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When Seeing Equals Believing

March 28, Monday of the Fourth Week of Lent
Daily Readings:  Reading I Isaiah 65:17-2, Gospel John 4:43-54

Jesus said to him, "Unless you see signs and wonders, you will not believe." (John 4:48)

Believing in something or someone is challenging to do unless we have proof. We will not take another person’s word for it. But it’s funny that some people still get victimized by scammers even if they have not seen enough proof of how they can get loads of money instantly. They have faith in things that are too good to be true. And yet, when we talk about God, they shy away or doubt God exists.

Then why do we still have doubts about Jesus, who is "too good and true"? We love praying for something, and when that prayer is answered, we still want something tangible from God. When we hear stories about faith in humanity being restored, we raise our eyebrows and think it’s too good to be true.

The royal officer in the Gospel persisted, even if Jesus rebuked the people for asking for signs to believe. Here we know that he had steadfast faith in Jesus when he followed the Lord’s command to go home and hung on to His word that his son would be cured. He believed in Jesus’ words and not with a sign. We should be more like the officer: even if we feel discouraged, we should hold on to our faith. After praying dearly for something, we live our lives with faith in our hearts.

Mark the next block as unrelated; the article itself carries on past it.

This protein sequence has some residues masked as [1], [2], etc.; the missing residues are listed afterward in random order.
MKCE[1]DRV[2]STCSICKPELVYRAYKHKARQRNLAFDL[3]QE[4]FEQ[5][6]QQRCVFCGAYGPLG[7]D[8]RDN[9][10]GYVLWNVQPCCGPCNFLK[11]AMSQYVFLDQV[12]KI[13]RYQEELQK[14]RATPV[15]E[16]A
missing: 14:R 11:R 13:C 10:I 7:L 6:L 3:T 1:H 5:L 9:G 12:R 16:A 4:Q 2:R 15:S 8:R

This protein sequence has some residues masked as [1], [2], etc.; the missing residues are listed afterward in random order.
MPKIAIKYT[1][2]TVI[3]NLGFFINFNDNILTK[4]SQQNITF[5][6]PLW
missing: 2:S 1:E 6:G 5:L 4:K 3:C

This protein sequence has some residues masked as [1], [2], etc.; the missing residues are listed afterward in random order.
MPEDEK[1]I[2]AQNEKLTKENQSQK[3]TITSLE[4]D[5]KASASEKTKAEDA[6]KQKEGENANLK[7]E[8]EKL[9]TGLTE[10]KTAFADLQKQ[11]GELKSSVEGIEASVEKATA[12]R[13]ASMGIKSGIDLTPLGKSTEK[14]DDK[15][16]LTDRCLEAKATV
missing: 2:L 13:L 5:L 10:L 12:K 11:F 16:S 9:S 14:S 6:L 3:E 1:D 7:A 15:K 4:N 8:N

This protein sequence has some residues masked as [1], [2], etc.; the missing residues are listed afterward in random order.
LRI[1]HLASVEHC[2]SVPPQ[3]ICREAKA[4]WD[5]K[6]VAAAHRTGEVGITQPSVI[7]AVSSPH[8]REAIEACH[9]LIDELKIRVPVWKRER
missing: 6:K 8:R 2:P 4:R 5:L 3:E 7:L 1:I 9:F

"The father realized that just at that time Jesus had said to him, ‘Your son will live,’ and he and his whole household came to believe" (John 4:53).

It’s time to hold on and believe in the words of the Savior. Most of the time, we fail to see the signs we ask for. The art historian Bernard Berenson once said, "Miracles happen to those who believe in them." Just like the royal officer’s family who chose to believe, let us allow God to work in our lives and be that "living miracle" to serve as an inspiration for others. Let us keep the faith so that they, too, will "see" and "believe" in the goodness of the Lord.


Radio Veritas Asia (RVA), a media platform of the Catholic Church, aims to share Christ. RVA started in 1969 as a continental Catholic radio station to serve Asian countries in their respective local language, thus earning the tag “the Voice of Asian Christianity.”  Responding to the emerging context, RVA embraced media platforms to connect with the global Asian audience via its 21 language websites and various social media platforms.